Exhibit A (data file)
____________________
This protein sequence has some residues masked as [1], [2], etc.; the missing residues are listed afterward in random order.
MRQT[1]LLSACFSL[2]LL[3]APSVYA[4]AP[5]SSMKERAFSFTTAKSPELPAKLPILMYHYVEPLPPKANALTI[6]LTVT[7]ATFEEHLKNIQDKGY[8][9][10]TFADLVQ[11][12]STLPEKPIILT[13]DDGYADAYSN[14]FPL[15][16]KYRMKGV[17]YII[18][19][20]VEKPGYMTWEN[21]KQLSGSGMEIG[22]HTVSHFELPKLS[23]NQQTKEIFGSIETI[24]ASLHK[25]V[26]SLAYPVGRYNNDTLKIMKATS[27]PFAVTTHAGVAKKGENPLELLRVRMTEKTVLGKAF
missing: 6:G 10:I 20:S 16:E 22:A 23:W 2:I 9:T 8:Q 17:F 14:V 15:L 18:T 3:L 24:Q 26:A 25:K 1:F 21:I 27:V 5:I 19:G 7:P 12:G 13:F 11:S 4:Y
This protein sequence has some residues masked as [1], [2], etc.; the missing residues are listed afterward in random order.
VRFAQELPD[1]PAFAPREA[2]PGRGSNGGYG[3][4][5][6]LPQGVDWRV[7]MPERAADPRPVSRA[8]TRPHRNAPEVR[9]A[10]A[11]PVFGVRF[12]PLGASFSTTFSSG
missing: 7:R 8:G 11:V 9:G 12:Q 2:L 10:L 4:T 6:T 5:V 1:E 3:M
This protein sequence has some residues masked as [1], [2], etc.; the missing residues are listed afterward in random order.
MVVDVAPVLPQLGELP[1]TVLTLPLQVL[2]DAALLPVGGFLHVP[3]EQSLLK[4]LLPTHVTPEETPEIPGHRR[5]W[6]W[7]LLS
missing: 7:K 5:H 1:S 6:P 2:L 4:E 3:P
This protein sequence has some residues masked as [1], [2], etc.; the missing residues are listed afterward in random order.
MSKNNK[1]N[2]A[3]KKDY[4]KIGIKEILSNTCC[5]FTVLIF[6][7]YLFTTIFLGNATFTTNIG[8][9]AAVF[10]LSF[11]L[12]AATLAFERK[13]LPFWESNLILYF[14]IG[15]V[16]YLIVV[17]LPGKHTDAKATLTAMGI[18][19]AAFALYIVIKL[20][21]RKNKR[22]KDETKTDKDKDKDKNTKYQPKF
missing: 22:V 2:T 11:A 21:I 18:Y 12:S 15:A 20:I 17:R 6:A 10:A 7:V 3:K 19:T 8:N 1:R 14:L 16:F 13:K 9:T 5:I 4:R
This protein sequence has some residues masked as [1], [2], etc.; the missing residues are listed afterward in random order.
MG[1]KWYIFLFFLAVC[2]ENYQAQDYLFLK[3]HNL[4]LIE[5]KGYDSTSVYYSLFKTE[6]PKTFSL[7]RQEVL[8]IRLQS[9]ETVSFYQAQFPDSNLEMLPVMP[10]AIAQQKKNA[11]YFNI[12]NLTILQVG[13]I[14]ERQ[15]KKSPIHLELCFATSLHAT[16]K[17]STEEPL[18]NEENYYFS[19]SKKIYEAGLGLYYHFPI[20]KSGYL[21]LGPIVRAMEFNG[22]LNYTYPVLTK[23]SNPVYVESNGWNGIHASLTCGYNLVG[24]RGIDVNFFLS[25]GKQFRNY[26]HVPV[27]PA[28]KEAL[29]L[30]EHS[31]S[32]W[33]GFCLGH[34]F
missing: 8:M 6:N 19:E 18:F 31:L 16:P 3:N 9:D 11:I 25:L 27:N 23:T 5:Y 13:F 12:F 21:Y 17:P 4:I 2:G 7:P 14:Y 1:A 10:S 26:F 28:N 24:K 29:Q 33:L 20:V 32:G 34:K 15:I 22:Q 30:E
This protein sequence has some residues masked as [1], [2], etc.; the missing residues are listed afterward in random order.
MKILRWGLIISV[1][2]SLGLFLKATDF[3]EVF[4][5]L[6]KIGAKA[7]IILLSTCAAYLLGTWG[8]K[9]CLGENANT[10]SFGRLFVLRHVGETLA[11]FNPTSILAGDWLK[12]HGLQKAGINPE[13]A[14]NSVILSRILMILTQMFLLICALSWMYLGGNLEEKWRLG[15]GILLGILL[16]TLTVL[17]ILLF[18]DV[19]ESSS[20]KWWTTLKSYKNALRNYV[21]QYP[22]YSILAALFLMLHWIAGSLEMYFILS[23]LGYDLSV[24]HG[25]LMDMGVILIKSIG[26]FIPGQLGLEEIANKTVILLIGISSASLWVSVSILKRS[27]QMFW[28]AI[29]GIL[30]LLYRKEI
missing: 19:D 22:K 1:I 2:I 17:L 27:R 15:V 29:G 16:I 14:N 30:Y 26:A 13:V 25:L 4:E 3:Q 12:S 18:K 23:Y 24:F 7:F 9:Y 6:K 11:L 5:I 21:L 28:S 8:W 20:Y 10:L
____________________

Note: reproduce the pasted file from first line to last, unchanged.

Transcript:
This protein sequence has some residues masked as [1], [2], etc.; the missing residues are listed afterward in random order.
MRQT[1]LLSACFSL[2]LL[3]APSVYA[4]AP[5]SSMKERAFSFTTAKSPELPAKLPILMYHYVEPLPPKANALTI[6]LTVT[7]ATFEEHLKNIQDKGY[8][9][10]TFADLVQ[11][12]STLPEKPIILT[13]DDGYADAYSN[14]FPL[15][16]KYRMKGV[17]YII[18][19][20]VEKPGYMTWEN[21]KQLSGSGMEIG[22]HTVSHFELPKLS[23]NQQTKEIFGSIETI[24]ASLHK[25]V[26]SLAYPVGRYNNDTLKIMKATS[27]PFAVTTHAGVAKKGENPLELLRVRMTEKTVLGKAF
missing: 6:G 10:I 20:S 16:E 22:A 23:W 2:I 9:T 8:Q 17:F 14:V 15:L 18:T 3:L 24:Q 26:A 25:K 1:F 21:I 27:V 5:I 19:G 7:P 12:G 13:F 11:S 4:Y
This protein sequence has some residues masked as [1], [2], etc.; the missing residues are listed afterward in random order.
VRFAQELPD[1]PAFAPREA[2]PGRGSNGGYG[3][4][5][6]LPQGVDWRV[7]MPERAADPRPVSRA[8]TRPHRNAPEVR[9]A[10]A[11]PVFGVRF[12]PLGASFSTTFSSG
missing: 7:R 8:G 11:V 9:G 12:Q 2:L 10:L 4:T 6:T 5:V 1:E 3:M
This protein sequence has some residues masked as [1], [2], etc.; the missing residues are listed afterward in random order.
MVVDVAPVLPQLGELP[1]TVLTLPLQVL[2]DAALLPVGGFLHVP[3]EQSLLK[4]LLPTHVTPEETPEIPGHRR[5]W[6]W[7]LLS
missing: 7:K 5:H 1:S 6:P 2:L 4:E 3:P
This protein sequence has some residues masked as [1], [2], etc.; the missing residues are listed afterward in random order.
MSKNNK[1]N[2]A[3]KKDY[4]KIGIKEILSNTCC[5]FTVLIF[6][7]YLFTTIFLGNATFTTNIG[8][9]AAVF[10]LSF[11]L[12]AATLAFERK[13]LPFWESNLILYF[14]IG[15]V[16]YLIVV[17]LPGKHTDAKATLTAMGI[18][19]AAFALYIVIKL[20][21]RKNKR[22]KDETKTDKDKDKDKNTKYQPKF
missing: 22:V 2:T 11:A 21:I 18:Y 12:S 15:A 20:I 17:R 6:A 10:A 7:V 3:K 19:T 8:N 1:R 14:L 16:F 13:K 9:T 5:I 4:R
This protein sequence has some residues masked as [1], [2], etc.; the missing residues are listed afterward in random order.
MG[1]KWYIFLFFLAVC[2]ENYQAQDYLFLK[3]HNL[4]LIE[5]KGYDSTSVYYSLFKTE[6]PKTFSL[7]RQEVL[8]IRLQS[9]ETVSFYQAQFPDSNLEMLPVMP[10]AIAQQKKNA[11]YFNI[12]NLTILQVG[13]I[14]ERQ[15]KKSPIHLELCFATSLHAT[16]K[17]STEEPL[18]NEENYYFS[19]SKKIYEAGLGLYYHFPI[20]KSGYL[21]LGPIVRAMEFNG[22]LNYTYPVLTK[23]SNPVYVESNGWNGIHASLTCGYNLVG[24]RGIDVNFFLS[25]GKQFRNY[26]HVPV[27]PA[28]KEAL[29]L[30]EHS[31]S[32]W[33]GFCLGH[34]F
missing: 8:M 6:N 19:E 18:F 31:L 16:P 3:N 9:D 11:I 25:L 27:N 23:T 5:Y 13:F 12:F 21:Y 17:P 4:I 2:G 7:P 14:Y 1:A 10:S 26:F 28:N 24:K 29:Q 33:L 20:V 32:G 34:K 15:I 22:Q 30:E
This protein sequence has some residues masked as [1], [2], etc.; the missing residues are listed afterward in random order.
MKILRWGLIISV[1][2]SLGLFLKATDF[3]EVF[4][5]L[6]KIGAKA[7]IILLSTCAAYLLGTWG[8]K[9]CLGENANT[10]SFGRLFVLRHVGETLA[11]FNPTSILAGDWLK[12]HGLQKAGINPE[13]A[14]NSVILSRILMILTQMFLLICALSWMYLGGNLEEKWRLG[15]GILLGILL[16]TLTVL[17]ILLF[18]DV[19]ESSS[20]KWWTTLKSYKNALRNYV[21]QYP[22]YSILAALFLMLHWIAGSLEMYFILS[23]LGYDLSV[24]HG[25]LMDMGVILIKSIG[26]FIPGQLGLEEIANKTVILLIGISSASLWVSVSILKRS[27]QMFW[28]AI[29]GIL[30]LLYRKEI
missing: 19:D 22:K 1:I 2:I 17:L 27:R 15:V 29:G 16:I 14:N 30:Y 26:A 13:V 25:L 4:E 3:Q 12:S 18:K 23:Y 24:F 7:F 9:Y 6:K 11:L 5:I 21:L 28:S 8:W 20:Y 10:L